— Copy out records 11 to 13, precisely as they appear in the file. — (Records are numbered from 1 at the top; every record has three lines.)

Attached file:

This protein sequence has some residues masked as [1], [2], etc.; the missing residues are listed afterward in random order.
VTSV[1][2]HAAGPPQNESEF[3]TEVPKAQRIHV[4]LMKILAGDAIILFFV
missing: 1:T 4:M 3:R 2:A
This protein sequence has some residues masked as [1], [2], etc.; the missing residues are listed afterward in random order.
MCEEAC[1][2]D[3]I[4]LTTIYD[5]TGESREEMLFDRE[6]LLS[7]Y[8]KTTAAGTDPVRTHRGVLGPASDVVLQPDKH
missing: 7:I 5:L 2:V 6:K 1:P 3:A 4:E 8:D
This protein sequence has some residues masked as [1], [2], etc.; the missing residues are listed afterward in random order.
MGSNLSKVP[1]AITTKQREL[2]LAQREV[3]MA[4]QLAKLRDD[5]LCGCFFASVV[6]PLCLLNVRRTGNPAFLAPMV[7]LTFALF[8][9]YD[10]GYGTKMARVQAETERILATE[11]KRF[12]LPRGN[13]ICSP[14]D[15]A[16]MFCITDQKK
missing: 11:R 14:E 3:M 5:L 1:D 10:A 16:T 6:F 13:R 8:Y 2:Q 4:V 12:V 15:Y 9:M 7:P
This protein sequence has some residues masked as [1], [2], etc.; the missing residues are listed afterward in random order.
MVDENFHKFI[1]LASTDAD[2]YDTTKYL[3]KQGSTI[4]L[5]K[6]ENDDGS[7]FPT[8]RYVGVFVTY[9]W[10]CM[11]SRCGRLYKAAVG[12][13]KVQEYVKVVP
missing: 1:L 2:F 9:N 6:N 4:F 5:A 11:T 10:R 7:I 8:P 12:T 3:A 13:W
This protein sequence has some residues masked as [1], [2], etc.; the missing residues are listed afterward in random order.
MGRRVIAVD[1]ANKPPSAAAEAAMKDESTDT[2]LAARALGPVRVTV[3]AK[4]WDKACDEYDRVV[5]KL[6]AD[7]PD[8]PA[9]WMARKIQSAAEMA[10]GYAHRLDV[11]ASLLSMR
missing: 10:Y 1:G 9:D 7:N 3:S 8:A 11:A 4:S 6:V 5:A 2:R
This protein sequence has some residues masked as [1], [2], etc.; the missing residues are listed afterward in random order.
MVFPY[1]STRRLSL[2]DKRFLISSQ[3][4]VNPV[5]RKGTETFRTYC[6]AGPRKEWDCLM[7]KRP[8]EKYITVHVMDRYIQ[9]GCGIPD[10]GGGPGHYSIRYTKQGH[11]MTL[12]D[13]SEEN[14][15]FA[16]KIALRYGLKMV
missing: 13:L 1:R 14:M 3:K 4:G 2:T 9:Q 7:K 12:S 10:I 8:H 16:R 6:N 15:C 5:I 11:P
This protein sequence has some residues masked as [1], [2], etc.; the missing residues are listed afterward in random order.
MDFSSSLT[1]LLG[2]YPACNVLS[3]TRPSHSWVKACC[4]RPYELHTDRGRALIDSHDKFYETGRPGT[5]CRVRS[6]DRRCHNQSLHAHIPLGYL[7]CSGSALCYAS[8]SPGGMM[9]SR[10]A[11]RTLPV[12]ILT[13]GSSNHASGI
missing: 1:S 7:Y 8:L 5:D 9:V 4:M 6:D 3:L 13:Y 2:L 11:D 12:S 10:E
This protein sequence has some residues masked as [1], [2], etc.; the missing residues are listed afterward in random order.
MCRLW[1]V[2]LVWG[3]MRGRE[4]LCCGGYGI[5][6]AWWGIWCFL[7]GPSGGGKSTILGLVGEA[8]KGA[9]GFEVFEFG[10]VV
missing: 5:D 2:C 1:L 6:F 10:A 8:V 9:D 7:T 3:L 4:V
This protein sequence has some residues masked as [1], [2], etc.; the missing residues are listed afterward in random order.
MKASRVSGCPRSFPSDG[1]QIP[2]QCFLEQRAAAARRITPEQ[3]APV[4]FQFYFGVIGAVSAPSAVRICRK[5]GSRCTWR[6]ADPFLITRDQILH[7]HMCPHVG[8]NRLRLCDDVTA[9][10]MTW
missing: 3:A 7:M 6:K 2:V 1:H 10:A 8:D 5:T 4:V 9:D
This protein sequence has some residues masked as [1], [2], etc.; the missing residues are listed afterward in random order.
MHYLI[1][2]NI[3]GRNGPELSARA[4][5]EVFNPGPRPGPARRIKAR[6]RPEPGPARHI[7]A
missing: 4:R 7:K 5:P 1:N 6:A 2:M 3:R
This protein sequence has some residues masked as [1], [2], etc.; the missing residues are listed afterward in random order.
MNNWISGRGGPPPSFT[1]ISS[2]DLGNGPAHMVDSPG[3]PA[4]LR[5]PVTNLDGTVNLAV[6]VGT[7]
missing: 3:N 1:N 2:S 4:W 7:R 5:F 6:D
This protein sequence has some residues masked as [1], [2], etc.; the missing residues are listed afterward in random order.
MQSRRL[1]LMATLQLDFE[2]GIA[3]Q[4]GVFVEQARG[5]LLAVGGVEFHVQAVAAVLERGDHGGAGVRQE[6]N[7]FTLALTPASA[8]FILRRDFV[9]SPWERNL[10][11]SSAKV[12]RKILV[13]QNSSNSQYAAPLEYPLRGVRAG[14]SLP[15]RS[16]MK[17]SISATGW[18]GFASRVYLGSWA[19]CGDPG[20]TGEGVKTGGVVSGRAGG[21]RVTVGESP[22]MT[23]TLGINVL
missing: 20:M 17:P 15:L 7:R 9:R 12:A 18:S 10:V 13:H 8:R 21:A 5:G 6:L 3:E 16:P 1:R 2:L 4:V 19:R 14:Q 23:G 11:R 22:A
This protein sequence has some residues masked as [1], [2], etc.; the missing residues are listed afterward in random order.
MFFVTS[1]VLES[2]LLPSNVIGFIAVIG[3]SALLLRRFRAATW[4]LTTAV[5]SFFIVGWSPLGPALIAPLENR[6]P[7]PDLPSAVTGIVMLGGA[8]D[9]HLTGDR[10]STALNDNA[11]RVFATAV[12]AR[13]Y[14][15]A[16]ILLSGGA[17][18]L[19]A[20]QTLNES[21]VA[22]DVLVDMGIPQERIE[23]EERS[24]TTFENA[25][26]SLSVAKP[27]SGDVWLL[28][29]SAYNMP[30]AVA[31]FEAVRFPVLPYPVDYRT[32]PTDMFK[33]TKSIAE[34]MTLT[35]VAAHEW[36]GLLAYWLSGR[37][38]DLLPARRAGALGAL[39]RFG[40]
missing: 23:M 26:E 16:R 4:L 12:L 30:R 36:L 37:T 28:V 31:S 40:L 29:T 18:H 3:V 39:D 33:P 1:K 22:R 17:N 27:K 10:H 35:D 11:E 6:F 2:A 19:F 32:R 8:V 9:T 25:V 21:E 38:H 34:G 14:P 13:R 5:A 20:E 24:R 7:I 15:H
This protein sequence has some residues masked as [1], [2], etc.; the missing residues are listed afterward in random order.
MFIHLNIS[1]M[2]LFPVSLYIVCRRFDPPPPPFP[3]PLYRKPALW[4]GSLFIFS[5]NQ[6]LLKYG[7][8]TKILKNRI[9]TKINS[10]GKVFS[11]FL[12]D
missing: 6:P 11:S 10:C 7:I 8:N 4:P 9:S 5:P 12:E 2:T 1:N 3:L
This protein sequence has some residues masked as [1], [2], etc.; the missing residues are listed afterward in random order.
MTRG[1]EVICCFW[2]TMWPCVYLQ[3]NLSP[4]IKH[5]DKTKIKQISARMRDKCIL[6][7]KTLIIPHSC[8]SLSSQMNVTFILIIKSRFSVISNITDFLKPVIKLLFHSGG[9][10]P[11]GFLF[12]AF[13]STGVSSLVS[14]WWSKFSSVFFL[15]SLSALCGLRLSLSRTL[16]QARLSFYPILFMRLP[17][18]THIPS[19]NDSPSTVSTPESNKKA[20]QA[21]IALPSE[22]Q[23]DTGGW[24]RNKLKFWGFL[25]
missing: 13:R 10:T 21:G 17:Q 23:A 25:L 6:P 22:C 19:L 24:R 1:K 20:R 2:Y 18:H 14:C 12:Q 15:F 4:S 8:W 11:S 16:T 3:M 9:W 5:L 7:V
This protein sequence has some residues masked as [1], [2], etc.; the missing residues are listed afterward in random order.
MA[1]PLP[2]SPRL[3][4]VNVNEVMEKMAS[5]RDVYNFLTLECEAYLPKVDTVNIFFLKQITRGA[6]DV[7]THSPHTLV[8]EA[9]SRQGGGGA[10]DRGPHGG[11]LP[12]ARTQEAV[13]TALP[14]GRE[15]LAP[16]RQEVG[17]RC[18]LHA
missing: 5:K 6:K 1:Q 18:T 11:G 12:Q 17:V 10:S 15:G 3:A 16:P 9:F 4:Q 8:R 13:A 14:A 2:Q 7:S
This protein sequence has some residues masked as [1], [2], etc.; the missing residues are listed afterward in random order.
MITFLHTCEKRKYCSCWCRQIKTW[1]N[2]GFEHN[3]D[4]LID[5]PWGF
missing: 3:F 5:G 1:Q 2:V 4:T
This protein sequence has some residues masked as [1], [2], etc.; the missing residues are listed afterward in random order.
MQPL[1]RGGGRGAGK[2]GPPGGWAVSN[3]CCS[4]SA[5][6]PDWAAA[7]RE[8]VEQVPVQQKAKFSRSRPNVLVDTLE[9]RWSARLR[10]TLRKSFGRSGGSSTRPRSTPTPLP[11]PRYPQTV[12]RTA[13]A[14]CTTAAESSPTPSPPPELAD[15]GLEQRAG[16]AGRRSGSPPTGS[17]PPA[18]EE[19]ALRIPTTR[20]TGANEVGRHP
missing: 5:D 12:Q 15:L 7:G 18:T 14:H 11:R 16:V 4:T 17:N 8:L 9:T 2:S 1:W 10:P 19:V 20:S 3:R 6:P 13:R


This protein sequence has some residues masked as [1], [2], etc.; the missing residues are listed afterward in random order.
MNNWISGRGGPPPSFT[1]ISS[2]DLGNGPAHMVDSPG[3]PA[4]LR[5]PVTNLDGTVNLAV[6]VGT[7]
missing: 3:N 1:N 2:S 4:W 7:R 5:F 6:D
This protein sequence has some residues masked as [1], [2], etc.; the missing residues are listed afterward in random order.
MQSRRL[1]LMATLQLDFE[2]GIA[3]Q[4]GVFVEQARG[5]LLAVGGVEFHVQAVAAVLERGDHGGAGVRQE[6]N[7]FTLALTPASA[8]FILRRDFV[9]SPWERNL[10][11]SSAKV[12]RKILV[13]QNSSNSQYAAPLEYPLRGVRAG[14]SLP[15]RS[16]MK[17]SISATGW[18]GFASRVYLGSWA[19]CGDPG[20]TGEGVKTGGVVSGRAGG[21]RVTVGESP[22]MT[23]TLGINVL
missing: 20:M 17:P 15:L 7:R 9:R 12:A 18:S 10:V 13:H 8:R 21:A 5:G 6:L 3:E 16:P 1:R 2:L 4:V 19:R 14:Q 23:G 11:R 22:A
This protein sequence has some residues masked as [1], [2], etc.; the missing residues are listed afterward in random order.
MFFVTS[1]VLES[2]LLPSNVIGFIAVIG[3]SALLLRRFRAATW[4]LTTAV[5]SFFIVGWSPLGPALIAPLENR[6]P[7]PDLPSAVTGIVMLGGA[8]D[9]HLTGDR[10]STALNDNA[11]RVFATAV[12]AR[13]Y[14][15]A[16]ILLSGGA[17][18]L[19]A[20]QTLNES[21]VA[22]DVLVDMGIPQERIE[23]EERS[24]TTFENA[25][26]SLSVAKP[27]SGDVWLL[28][29]SAYNMP[30]AVA[31]FEAVRFPVLPYPVDYRT[32]PTDMFK[33]TKSIAE[34]MTLT[35]VAAHEW[36]GLLAYWLSGR[37][38]DLLPARRAGALGAL[39]RFG[40]
missing: 23:M 26:E 16:R 4:L 12:L 30:R 36:L 37:T 28:V 31:S 40:L 29:T 18:H 3:V 39:D 33:P 1:K 22:R 17:N 27:K 10:H 35:D 11:E 6:F 2:A 19:F 32:R 8:V 9:T 25:V 21:E 38:H 34:G 14:P 13:R 5:A 20:E 24:R 7:I 15:H